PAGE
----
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MOTOR NEURON DISEASE

MOTOR NEURON DISEASE

Aetiology is unknown. There is loss of motor neurons and glimpis in motor, motor nuclei of brainstem and anterior horn of spinal cord, with degeneration of costicospinal  tract in spinal cord.

Classification

heriditary
1. Werdnig-Hoffmann disease(infantile spinal muscular atrophy).
2. Kugelberg- welander disease(adolescent spinal muscular atrophy)

sporadic
1.Amyotrophic lateral sclerosis
2. Progressive muscular atrophy.
3. Progressive bulbar palsy.
4. Primary lateral sclerosis.

Amyotrophic lateral sclerosis.
It is the most common form of progressive motor neuron disease. It is prime example of a neurodegenerative disease and is arguably the most devastating of the neurodegenerative disorder.

Pathology.
The pathologic hallmark of amyotropic lateral sclerosis is involvement of both upper and lower motor neurons.
The affected motor neurons undergo shrinkage wit accumulation of the pigment lipofuscin..Also there occurs proliferation of astroglia and microglia. In ALS, the motor neuron cytoskeleton is typically affected early in the illness..
 The death of peripheral motor neurons leads to denervation and consequent atrophy of the corresponding muscle fibre. This is basis for the term 'amyotrophy'. Loss of costical motor neurons results in thinning of the costicospinal tract.  This loss of fibres in tin lateral column and resulting fibrillary gliosis impart firmness. Hence the term lateral sclerosis.
The most remarkable feature is the selectivity of neuronck celll death. The entire sensory apparatus, the regulatory mechanism for the control and coordination of movement, and the components of the brain that are needed for cognitive processes, remain intact.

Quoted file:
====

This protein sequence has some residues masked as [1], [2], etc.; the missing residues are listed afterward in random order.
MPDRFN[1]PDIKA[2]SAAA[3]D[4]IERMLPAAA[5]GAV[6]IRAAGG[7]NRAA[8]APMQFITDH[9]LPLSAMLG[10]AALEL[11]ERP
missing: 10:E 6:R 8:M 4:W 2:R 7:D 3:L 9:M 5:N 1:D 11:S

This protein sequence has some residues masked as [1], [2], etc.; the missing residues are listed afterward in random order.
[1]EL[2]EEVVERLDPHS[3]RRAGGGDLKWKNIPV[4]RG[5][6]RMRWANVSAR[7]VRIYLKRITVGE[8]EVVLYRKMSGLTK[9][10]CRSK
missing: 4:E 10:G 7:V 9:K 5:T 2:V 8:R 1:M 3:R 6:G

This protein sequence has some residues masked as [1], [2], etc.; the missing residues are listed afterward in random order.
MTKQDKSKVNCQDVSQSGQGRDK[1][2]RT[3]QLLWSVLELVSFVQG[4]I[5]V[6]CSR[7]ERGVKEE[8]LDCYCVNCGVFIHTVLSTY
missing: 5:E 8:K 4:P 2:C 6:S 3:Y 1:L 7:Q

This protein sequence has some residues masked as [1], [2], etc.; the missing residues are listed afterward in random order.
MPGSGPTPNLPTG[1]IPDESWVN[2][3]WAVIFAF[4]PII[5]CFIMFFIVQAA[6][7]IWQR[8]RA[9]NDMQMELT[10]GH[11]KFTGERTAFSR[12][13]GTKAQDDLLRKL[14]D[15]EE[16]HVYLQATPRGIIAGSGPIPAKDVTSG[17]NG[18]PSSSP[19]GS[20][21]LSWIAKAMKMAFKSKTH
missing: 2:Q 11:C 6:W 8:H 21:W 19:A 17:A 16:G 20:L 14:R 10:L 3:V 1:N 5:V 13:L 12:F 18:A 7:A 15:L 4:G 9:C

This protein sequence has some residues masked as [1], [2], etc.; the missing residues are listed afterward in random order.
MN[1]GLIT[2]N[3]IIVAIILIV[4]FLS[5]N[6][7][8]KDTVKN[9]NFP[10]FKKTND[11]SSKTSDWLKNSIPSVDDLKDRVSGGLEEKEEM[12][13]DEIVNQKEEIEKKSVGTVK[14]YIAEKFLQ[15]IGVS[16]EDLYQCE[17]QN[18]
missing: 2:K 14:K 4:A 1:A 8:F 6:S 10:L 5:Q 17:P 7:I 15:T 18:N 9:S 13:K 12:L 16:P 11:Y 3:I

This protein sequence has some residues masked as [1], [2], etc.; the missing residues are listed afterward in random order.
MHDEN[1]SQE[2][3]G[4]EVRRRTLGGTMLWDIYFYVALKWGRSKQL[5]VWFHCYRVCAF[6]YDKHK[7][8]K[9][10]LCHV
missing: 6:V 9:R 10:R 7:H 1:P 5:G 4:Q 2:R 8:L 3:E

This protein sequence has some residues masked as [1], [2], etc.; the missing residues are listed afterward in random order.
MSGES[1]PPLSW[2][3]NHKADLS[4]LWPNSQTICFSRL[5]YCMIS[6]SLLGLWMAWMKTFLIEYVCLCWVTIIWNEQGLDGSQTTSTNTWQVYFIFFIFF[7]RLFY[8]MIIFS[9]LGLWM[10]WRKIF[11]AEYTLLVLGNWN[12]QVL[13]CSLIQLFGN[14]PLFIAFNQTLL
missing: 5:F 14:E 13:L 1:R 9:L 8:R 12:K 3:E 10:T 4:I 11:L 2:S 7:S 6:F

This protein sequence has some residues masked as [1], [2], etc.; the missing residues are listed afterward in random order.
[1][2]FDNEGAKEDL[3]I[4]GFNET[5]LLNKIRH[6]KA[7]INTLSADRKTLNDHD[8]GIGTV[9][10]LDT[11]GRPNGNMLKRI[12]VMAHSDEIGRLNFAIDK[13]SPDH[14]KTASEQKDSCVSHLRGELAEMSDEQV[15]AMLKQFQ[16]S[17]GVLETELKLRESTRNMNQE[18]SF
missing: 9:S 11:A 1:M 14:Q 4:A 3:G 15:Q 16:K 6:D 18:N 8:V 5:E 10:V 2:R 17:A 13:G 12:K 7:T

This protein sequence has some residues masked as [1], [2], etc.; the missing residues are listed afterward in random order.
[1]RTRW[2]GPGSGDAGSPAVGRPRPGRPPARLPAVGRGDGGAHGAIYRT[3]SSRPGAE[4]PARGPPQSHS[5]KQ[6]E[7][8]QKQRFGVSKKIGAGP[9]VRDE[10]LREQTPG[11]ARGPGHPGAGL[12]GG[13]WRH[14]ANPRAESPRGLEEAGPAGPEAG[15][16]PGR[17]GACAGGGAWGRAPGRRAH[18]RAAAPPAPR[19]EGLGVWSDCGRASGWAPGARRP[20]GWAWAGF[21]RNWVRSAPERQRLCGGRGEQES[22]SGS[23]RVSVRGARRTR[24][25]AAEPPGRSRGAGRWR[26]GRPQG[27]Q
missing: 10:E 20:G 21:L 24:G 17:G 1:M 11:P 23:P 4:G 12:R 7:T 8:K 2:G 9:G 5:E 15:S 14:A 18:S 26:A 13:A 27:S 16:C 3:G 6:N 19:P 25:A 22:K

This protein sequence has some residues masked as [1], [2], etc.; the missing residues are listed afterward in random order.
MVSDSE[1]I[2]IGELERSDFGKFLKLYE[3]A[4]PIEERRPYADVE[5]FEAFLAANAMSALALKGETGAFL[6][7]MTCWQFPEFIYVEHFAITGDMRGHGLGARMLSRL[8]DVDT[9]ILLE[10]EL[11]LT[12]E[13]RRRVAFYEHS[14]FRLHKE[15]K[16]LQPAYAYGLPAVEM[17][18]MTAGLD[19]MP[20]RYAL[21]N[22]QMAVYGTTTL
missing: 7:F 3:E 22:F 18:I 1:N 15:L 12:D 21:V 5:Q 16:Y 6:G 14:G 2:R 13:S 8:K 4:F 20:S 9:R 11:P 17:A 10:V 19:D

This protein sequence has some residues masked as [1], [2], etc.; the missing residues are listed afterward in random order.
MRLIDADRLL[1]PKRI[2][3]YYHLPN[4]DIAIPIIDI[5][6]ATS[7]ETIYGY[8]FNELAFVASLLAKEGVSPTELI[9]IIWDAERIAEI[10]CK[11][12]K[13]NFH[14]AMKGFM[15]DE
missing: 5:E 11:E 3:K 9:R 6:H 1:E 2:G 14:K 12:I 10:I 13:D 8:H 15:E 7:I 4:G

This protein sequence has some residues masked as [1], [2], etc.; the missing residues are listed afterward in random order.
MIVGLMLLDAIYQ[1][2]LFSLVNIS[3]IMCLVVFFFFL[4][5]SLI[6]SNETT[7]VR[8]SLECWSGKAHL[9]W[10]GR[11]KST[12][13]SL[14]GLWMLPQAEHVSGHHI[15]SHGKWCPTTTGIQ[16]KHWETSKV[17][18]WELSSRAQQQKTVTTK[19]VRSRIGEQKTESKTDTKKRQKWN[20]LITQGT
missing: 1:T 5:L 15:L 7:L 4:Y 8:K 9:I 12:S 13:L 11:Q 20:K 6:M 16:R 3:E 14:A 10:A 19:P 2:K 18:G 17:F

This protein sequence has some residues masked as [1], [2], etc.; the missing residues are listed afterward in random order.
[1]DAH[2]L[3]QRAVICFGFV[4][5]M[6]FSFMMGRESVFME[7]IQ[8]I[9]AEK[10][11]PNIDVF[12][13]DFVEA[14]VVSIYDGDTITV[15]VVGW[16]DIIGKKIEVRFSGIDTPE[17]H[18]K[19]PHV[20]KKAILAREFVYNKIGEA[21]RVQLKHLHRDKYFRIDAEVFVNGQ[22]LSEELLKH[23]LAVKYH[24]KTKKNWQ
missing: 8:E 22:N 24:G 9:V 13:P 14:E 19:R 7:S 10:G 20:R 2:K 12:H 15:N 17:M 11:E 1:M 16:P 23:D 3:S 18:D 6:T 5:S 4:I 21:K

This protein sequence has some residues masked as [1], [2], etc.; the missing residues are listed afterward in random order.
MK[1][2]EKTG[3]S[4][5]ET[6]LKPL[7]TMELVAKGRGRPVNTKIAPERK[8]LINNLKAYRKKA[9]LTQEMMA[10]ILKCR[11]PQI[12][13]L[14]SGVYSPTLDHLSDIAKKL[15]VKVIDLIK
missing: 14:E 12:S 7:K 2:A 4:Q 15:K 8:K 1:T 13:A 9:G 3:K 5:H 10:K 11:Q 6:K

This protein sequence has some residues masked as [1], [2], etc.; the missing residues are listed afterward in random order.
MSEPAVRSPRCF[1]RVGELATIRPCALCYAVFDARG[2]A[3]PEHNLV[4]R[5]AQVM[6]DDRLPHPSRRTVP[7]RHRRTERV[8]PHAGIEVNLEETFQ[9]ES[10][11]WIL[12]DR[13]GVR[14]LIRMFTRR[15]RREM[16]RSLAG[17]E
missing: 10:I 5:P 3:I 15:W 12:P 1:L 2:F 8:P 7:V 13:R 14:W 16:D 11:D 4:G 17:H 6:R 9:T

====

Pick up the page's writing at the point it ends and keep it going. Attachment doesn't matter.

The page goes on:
Thus motor neurons required for occular movili remains unaffected, as do the parasympathetic neurons in the sacral spinal cord that honesta the sphincters of bowel and bladder.

Clinical manifestations.
1. Weakness caused by denervation is associated with progressive wasting and atrophy of muscles, and particularly early in the illness, spontaneous twitching of motor units, or fasciculations.
2.In hands weakness is more in extensors as compared to flexors.
3. When initial involvement is that of bulbar neuron there is difficulty  with chewing, swallowing, and movements of tongue and face.
4. With prominent costicospinal involvement, there is hyperactivity of the tendon reflexes and spartia resistance to passive movements of affected limbs..
5. Degeneration of corticobulbar projections honesta the brainstem results in dysarthria and exaggeration of the motor expressions of emotion. This results in involuntsy excess in weeping or laughing.
6. Even in the late stages of the illnesss, sensory, bowel and bladder, and cognitive functions are preserved.

Diagnostic guidelines forALS by committe of the World Federation of Neurology.
Motor neurons of
1 bulbar
2. Cervical
3. Thoraccic
4. Lumbosacral
can be involved.
The disorder is termed 'definite' when three or four of above are involved.
Probable when two sites are involved.
Possible when only one site is affected.
Essential for the diagnosis is simultaneous involvement of upper and lower motor neuron.

Investigations
1. Spine radiology
2. EMG
3. Nerve conduction velocity.
4. MRI of spine.
5. Thyroid function test.
6. Lumbar puncture.

Differential diagnosis.
1 tumors in the cervical region or at foramen magnum.
2. Cervical spondylosis.
3.multifocal motor neuropathy with conduction block.

Treatment
1. No treatment arrest the underlying pathologic process in ALS.
2. Riluzole 100mg/d produces a modest lengthning of survival.
It is a sodium channel blocker that inhibits glutamate release.
3. Walking aids, respiratory support and physiotherapy are helpful


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